Four Investment Objectives

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Generally speaking, four main investment objectives cover how you accomplish most financial goals. While certain products and strategies work for one objective, they may produce poor results for another. Most people have long- and short-term financial planning needs, and will likely use more than one of these strategies at the same time with no conflict. The goal is to find the combination of the four objectives that makes sense for your financial situation.

Capital Appreciation

Capital appreciation is concerned with long-term growth and is most common in retirement plans where investments work for many years inside a qualified plan, such as a 401(k) or IRA. However, investing for capital appreciation is not limited to qualified retirement accounts. This objective involves holding stocks for many years and letting them grow within your portfolio while reinvesting dividends to purchase more shares. 

Compound interest is the greatest force for those concerned with capital appreciation. Let's imagine that you make an initial $1,000 investment and add $100 monthly for the next 20 years. The total amount contributed during that period would be $25,000. However, if your investments generate an 8% return annually, compound interest will place your total savings at $59,575.31.

Investors using the capital appreciation strategy are not concerned with day-to-day fluctuations. However, they keep a close eye on the fundamentals of the company for changes that could affect long-term growth. A typical strategy involves regular purchases.

Current Income

The current income involves investing in stocks that pay a consistent and high dividend, as well as some top-quality real estate investment trusts (REITs) and highly-rated bonds because these products produce regular current income. People concerned with current income should consider investing in blue-chip stocks, which are shares in large, prominent corporations that have shown a long history of growth and consistent dividend payouts. These companies have proven they can withstand economic downturns and still prosper, so they're generally a safe choice.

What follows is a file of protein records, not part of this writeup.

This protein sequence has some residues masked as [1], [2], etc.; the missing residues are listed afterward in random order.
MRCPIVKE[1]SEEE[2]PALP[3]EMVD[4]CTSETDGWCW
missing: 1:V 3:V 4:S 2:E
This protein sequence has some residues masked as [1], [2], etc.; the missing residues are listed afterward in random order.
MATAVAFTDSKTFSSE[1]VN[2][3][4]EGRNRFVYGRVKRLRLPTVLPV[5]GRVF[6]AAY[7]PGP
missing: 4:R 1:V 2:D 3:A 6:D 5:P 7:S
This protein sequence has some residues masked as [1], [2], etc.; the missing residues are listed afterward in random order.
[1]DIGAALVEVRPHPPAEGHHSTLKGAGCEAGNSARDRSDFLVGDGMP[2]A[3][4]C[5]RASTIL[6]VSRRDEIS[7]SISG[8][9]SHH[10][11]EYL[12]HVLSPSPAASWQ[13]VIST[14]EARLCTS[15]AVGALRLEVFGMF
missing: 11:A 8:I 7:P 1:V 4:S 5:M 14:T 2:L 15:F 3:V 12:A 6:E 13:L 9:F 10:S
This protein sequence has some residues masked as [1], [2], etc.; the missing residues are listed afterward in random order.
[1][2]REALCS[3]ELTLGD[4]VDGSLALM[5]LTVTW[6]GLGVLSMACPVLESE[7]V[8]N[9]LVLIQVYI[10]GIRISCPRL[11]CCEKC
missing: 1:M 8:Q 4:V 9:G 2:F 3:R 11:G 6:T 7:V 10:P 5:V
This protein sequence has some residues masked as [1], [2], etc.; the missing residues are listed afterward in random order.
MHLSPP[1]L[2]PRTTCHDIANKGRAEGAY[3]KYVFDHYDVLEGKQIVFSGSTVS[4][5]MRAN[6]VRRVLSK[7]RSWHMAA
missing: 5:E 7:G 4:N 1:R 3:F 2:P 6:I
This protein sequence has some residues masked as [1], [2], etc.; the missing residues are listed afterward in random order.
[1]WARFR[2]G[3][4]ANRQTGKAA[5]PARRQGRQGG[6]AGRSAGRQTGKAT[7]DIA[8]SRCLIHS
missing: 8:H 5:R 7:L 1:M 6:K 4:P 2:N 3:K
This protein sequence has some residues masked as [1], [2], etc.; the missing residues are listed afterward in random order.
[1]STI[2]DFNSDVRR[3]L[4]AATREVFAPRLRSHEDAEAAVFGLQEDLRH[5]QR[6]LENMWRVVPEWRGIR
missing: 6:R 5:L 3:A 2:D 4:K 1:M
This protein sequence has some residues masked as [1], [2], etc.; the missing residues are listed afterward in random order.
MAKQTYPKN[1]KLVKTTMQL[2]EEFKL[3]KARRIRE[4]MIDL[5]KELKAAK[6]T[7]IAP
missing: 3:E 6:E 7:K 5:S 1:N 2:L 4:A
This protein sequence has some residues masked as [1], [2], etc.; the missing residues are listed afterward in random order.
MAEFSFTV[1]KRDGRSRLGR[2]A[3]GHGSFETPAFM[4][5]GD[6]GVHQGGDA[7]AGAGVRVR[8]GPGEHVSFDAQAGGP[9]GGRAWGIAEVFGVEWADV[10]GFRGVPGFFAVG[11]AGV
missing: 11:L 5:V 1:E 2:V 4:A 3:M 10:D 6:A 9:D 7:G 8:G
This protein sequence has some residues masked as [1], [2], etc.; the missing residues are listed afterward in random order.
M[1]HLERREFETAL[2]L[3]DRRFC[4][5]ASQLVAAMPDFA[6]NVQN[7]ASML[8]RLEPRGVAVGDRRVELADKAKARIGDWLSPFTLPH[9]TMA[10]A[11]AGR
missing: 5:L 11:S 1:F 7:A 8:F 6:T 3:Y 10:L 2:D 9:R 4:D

Many people who focus on current income are retired and use the income for living expenses. In contrast, others take advantage of a lump sum of capital to create an income stream that never touches the principal, yet provides cash for certain current needs—such as college tuition.

Capital Preservation

Capital preservation is often associated with retired or nearly retired people who want to make sure they don't outlive their money. For this investor, safety is critical—even if it involves giving up return potential for security. The logic for this safety is clear: A retiree who loses money through unwise investments is unlikely to get a chance to replace it.

Younger investors can have a stock-dominated portfolio because they have many years to recover from any losses that may occur due to market changes or economic downturns. This isn't the case for older individuals. Investors who want capital preservation tend to invest in bank CDs, U.S. Treasury issues, and savings accounts because they offer modest returns but possess much less risk than stocks.


The speculator is not a true investor, but a trader who enjoys jumping in and out of stocks for capital gain. Speculators or traders are interested in quick profits and use advanced trading techniques like shorting stockstrading on the marginoptions, and other special methods. Speculators have no real attachment to the companies they trade, and they may not know much about the underlying business except that the stock is volatile and ripe for a quick profit.

Many people try speculating in the stock market with the misguided goal of getting rich, and the overwhelming majority fail at doing so. If you want to try your hand, make sure you are using money you can afford to lose without jeopardizing your livelihood or retirement ambitions. It's easy to get a false sense of competence after initial success, so thoroughly understand the real possibilities of losing your investment.

The Bottom Line

Your investment style should match your financial objectives. If it doesn't, get professional help in dealing with investment choices that match your current life and the one you desire. There is no one-method-fits-all approach when dealing with financial decisions, so it's essential to have a clear understanding of your situation to make the best choice for yourself. Likewise, it's important to adjust your strategy as you age and near retirement.